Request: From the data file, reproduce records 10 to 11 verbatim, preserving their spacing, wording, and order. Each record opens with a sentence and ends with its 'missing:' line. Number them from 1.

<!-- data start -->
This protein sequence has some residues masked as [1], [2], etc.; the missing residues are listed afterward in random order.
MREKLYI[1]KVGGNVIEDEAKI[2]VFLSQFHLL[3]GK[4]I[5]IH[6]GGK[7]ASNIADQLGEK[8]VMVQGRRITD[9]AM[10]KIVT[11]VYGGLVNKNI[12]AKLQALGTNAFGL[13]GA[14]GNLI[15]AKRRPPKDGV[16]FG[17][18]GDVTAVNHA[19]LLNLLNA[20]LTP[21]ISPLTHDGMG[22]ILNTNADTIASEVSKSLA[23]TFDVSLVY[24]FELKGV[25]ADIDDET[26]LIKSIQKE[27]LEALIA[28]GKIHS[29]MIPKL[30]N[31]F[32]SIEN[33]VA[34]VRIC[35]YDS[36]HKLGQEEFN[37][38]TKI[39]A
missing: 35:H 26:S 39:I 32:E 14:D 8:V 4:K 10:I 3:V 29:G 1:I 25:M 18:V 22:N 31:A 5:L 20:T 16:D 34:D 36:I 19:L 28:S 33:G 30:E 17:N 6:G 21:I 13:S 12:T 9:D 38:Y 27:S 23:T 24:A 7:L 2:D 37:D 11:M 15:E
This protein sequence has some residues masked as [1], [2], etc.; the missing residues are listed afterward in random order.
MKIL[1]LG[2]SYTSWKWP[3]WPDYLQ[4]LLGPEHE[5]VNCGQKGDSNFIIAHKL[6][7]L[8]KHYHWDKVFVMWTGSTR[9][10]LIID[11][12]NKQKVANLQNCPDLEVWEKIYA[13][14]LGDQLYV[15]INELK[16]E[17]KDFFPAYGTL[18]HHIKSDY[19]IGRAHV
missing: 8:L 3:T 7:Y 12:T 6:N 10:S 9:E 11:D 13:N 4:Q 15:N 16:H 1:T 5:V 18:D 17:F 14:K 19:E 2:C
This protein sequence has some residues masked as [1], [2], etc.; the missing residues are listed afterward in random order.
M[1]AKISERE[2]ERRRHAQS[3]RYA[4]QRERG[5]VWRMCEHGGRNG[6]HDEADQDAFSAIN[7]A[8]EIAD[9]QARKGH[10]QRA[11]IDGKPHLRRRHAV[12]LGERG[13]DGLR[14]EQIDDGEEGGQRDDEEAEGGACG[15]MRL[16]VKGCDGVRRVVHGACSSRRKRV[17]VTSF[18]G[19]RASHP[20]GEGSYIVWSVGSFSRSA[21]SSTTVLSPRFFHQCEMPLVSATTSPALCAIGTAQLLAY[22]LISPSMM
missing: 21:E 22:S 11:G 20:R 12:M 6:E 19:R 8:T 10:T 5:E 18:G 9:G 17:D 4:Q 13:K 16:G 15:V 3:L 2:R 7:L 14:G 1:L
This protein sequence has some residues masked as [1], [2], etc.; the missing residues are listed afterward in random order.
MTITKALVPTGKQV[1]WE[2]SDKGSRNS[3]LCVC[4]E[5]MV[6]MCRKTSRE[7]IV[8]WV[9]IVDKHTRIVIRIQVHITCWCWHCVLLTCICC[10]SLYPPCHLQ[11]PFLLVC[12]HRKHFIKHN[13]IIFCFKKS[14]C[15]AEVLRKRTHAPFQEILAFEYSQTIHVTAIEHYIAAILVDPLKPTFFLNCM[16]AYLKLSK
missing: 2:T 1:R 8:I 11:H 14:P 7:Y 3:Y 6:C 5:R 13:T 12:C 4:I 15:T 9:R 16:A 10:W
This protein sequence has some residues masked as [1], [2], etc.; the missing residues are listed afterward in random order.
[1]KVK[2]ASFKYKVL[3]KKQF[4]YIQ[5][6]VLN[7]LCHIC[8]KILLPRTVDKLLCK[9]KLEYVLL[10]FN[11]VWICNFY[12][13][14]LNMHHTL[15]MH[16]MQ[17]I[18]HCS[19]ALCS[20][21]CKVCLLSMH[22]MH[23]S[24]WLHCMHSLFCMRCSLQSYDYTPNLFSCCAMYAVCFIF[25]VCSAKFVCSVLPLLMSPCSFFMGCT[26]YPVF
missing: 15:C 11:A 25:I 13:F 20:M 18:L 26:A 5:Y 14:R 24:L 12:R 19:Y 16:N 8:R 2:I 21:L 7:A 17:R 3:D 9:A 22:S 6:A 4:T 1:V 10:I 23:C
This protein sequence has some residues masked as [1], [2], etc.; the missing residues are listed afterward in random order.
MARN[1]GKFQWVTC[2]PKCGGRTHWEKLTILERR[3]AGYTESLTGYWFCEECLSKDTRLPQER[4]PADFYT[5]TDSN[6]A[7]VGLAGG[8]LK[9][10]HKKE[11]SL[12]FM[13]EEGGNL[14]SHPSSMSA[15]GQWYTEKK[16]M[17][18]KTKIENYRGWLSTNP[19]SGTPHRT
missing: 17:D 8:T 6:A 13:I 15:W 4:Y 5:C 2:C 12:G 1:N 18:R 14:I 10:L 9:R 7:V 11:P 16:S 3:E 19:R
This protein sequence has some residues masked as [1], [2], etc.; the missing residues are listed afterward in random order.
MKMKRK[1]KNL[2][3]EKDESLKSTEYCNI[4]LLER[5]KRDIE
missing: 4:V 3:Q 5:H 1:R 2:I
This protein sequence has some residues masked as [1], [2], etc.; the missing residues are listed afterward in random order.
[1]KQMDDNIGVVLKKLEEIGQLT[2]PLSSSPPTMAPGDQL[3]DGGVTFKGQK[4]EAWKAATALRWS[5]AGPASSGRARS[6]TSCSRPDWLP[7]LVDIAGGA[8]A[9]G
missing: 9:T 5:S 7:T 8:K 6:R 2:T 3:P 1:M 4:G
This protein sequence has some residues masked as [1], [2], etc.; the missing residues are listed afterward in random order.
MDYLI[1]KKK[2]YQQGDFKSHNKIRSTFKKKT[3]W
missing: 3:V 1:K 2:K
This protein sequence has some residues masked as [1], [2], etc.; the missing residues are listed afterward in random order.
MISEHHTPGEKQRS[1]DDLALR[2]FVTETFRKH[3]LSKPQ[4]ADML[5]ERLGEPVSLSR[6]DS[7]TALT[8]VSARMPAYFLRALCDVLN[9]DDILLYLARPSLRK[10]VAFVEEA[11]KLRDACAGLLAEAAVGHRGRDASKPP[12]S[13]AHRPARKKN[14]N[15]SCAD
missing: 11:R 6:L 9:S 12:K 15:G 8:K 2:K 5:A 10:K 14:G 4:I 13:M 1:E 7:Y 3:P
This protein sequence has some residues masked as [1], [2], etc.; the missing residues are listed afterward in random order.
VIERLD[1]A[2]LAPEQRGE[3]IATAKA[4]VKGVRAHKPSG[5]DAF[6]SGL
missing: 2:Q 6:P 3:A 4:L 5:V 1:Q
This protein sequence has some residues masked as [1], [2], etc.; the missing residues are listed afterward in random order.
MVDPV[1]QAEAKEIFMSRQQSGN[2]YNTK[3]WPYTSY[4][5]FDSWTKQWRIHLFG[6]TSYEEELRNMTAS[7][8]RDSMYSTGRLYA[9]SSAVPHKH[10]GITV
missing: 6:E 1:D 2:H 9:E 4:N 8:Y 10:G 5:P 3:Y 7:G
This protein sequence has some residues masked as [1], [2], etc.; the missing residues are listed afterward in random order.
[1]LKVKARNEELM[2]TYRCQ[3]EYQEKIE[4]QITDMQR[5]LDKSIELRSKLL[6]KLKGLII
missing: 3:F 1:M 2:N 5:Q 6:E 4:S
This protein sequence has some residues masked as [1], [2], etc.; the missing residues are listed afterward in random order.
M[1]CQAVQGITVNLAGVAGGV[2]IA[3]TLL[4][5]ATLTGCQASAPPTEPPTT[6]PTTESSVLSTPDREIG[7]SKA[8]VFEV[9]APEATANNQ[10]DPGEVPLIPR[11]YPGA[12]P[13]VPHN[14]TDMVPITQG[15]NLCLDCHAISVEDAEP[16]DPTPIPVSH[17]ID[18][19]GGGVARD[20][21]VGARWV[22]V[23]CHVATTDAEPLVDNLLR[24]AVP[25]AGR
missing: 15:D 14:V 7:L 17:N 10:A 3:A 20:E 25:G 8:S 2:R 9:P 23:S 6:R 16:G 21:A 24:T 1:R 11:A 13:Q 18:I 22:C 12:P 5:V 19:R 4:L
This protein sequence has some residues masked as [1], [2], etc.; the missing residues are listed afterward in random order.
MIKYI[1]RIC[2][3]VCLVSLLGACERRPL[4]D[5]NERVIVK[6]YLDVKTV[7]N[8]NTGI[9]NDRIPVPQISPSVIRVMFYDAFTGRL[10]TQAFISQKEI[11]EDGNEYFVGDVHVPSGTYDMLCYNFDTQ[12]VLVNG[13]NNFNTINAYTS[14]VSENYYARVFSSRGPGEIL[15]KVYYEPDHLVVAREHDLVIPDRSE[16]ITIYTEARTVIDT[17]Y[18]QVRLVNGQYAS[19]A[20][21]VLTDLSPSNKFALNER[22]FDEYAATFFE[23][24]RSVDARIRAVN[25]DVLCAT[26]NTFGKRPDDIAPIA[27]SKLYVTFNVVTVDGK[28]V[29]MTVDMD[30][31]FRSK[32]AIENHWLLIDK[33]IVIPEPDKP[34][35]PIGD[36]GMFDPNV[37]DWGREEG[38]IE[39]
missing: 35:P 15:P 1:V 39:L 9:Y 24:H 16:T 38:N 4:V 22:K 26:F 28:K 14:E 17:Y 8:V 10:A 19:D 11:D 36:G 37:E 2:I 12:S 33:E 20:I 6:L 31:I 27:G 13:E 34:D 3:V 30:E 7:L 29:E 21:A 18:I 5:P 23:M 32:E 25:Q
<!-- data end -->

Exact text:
This protein sequence has some residues masked as [1], [2], etc.; the missing residues are listed afterward in random order.
MISEHHTPGEKQRS[1]DDLALR[2]FVTETFRKH[3]LSKPQ[4]ADML[5]ERLGEPVSLSR[6]DS[7]TALT[8]VSARMPAYFLRALCDVLN[9]DDILLYLARPSLRK[10]VAFVEEA[11]KLRDACAGLLAEAAVGHRGRDASKPP[12]S[13]AHRPARKKN[14]N[15]SCAD
missing: 11:R 6:L 9:S 12:K 15:G 8:K 2:K 5:A 10:K 14:G 4:I 13:M 1:E 7:Y 3:P
This protein sequence has some residues masked as [1], [2], etc.; the missing residues are listed afterward in random order.
VIERLD[1]A[2]LAPEQRGE[3]IATAKA[4]VKGVRAHKPSG[5]DAF[6]SGL
missing: 2:Q 6:P 3:A 4:L 5:V 1:Q